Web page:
For more than ten years, Jouffre has been working with the chief architects of historical monuments for the renovation of the Palais Garnier, a major monument of French architectural heritage.
A bit of history: in 1858, Emperor Napoleon III was the victim of an assassination attempt on his way to the Opera Le Peletier, located on the street of the same name. Following this event, which could have been tragic for the emperor and his wife Eugénie de Montijo, Napoleon III initiated the construction of a new opera house on a main street less susceptible to such attacks.
A competition was held to choose the architect who would be commissioned to build this new building, and on May 30, 1861 Charles Garnier was unanimously proclaimed the winner. His project surprised and seduced the greatest number of people. The young Parisian architect travelled extensively to study the acoustics of the great European halls. The construction of the Opera House took more than fourteen years and involved hundreds of craftsmen, sculptors, painters, engineers and marble masons.
The Paris Opera was completed and inaugurated in 1875. In 1989, following the construction of the Bastille Opera House, it was renamed Palais Garnier, in homage to the man who had brought it to life 100 years earlier.
In 2004, Jouffre collaborated with Alain Charles Perrot, chief architect of historical monuments at the time, to carry out a fascinating reproduction project. The craftsmen then redoubled their efforts to reproduce, in perfect conformity with Charles Garnier's descriptions, the embroidered valences and draped Italian-style decors are complemented by the sublime trimmings of Declercq Passementiers which had been destroyed by a fire in 1921. The fabrics used for this work are damask, very shiny silk fabrics, and brocatelle, fabrics characterized by strong relief patterns.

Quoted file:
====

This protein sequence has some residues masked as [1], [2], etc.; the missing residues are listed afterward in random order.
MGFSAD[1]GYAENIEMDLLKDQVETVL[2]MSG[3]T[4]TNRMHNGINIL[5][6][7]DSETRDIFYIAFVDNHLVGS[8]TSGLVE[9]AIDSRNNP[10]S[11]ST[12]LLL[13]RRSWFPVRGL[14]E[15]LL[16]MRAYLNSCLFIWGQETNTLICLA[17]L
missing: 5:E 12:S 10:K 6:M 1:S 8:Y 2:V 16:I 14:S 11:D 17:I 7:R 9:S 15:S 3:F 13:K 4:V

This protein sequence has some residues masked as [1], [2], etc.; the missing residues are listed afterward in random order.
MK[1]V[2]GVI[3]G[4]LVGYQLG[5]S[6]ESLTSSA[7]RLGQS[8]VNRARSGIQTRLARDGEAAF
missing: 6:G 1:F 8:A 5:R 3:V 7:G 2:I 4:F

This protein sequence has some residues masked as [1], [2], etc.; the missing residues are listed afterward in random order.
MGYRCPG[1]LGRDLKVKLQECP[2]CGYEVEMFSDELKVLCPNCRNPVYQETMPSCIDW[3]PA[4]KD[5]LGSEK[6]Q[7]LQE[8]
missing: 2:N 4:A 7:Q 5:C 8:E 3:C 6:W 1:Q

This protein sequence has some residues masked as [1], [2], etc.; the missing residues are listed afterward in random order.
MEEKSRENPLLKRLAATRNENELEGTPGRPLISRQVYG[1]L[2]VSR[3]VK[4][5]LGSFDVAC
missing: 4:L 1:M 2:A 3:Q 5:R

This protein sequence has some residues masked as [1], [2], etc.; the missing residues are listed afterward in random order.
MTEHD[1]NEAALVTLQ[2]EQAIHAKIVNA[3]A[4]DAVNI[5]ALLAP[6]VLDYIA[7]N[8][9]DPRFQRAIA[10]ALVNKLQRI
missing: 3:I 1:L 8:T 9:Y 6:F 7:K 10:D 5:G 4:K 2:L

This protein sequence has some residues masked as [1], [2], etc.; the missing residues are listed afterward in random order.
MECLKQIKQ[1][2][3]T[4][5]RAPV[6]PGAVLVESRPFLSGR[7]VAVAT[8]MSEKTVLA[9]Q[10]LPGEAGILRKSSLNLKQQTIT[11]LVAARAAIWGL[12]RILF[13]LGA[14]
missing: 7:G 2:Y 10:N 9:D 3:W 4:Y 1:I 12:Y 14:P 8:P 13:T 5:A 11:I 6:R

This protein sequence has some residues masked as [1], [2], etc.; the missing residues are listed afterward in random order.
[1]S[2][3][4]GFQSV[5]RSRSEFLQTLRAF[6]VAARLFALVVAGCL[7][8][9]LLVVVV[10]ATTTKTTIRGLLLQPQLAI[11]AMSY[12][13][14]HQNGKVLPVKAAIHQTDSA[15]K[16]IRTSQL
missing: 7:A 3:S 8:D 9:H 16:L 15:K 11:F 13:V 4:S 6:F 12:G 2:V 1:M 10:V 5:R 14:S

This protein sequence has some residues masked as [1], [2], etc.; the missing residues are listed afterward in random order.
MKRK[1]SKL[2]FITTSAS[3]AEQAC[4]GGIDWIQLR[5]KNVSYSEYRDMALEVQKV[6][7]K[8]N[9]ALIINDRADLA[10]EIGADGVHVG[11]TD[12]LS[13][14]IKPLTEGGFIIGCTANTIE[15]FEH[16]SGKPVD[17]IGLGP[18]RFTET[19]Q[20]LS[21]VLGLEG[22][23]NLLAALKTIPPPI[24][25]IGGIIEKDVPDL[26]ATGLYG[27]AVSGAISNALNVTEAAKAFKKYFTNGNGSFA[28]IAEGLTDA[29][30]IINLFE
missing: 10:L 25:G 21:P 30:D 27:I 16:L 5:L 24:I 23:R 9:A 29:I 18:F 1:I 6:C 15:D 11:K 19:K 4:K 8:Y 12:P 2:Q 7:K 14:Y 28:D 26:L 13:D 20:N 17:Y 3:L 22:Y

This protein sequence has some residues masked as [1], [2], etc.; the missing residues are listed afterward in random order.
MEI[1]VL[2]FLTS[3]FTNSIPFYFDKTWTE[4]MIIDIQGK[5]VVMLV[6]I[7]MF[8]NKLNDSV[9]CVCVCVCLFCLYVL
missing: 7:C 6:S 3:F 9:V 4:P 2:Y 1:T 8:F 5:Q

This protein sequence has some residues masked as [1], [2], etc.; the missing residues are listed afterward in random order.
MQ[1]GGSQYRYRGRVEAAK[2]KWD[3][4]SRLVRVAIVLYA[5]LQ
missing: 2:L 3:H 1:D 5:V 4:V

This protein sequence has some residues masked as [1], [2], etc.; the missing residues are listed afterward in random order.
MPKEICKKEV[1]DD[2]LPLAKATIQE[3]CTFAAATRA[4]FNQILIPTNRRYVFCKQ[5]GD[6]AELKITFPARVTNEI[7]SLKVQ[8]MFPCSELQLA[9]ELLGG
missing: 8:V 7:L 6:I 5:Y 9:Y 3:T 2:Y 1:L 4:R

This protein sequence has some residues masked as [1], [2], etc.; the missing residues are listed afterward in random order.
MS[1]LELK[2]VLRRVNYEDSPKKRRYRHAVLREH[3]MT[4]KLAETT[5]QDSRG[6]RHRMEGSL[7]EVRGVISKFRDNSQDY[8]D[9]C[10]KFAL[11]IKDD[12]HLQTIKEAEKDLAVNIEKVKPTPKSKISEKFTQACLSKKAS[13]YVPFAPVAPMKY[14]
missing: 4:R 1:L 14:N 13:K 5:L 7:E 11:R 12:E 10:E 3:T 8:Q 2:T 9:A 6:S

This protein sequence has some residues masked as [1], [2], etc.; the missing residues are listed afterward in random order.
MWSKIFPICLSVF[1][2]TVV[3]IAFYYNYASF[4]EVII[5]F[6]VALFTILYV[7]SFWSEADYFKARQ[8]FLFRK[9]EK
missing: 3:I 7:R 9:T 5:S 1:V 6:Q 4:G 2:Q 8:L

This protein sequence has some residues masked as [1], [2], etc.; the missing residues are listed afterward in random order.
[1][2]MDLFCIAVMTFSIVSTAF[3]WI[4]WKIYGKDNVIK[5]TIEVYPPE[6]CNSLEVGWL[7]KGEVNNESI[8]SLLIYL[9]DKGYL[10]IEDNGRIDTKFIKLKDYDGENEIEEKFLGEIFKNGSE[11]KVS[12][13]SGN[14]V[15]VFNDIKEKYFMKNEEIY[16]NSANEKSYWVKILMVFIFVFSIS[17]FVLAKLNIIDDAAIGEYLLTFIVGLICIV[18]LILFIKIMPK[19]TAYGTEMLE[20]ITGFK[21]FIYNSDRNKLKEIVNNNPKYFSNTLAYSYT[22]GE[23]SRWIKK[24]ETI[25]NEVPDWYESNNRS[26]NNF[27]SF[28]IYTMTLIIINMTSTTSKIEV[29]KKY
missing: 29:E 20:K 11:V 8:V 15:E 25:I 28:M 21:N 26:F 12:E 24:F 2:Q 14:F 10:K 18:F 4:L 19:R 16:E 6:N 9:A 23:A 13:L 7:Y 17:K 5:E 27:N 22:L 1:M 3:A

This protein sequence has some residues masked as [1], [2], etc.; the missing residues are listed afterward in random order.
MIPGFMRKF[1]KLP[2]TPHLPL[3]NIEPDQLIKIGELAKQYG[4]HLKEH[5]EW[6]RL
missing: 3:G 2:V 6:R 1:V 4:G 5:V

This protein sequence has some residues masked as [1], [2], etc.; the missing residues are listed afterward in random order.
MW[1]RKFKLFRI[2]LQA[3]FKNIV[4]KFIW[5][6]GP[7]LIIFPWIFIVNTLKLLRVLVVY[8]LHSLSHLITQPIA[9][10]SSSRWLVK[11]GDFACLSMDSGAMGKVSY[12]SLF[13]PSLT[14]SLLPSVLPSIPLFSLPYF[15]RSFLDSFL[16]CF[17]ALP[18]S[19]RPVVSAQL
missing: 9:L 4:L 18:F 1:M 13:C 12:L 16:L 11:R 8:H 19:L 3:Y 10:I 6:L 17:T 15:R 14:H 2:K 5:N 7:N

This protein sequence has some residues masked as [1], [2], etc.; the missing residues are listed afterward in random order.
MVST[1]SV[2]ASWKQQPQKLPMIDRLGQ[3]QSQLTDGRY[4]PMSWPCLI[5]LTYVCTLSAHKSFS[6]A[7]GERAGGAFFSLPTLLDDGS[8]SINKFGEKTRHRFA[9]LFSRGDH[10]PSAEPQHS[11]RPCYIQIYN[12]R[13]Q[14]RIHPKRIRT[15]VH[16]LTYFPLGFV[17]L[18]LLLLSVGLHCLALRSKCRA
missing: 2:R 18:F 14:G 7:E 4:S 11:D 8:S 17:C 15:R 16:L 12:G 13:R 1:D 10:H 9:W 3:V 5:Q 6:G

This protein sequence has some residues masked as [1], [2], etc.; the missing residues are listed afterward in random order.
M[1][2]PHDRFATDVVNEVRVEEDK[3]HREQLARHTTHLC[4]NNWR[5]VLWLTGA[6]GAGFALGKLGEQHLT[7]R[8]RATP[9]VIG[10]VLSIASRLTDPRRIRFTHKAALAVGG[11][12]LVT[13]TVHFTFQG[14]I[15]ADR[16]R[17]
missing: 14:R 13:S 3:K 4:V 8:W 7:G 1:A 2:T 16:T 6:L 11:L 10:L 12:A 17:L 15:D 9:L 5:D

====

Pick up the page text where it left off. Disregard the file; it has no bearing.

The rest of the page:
In 2019, it was a new part of the Opera House that required work: the Emperor and Empress' dressing rooms.
Pascal Prunet, chief architect of historical monuments and Laurence Lobry, heritage architect, have conducted a meticulous investigation to find the original materials and motifs of the boxes. They relied on the engravings and drawings of Charles Garnier and called on the best craftsmen to meet this new challenge.
For this project, which will last for 4 years, Jouffre has been entrusted with several missions.
The Lyon-based company had to make several wall-upholstery in a Prelle fabric, sheathing the balcony railings and covering the velvet benches.
During the first phase of the project, a Jouffre craftsman discovered behind a period wall upholstery that there was a hidden door which did not appear on any plans. Leading to a toilet for the Empress, the door had not been opened for more than a century. Nothing had moved inside. The architects were able to discover a basin and a chamber pot, and had the opportunity to recover a piece of the original period fabric that is now protected in the Opera's archives.
Photos by © Jean-Pierre Delagarde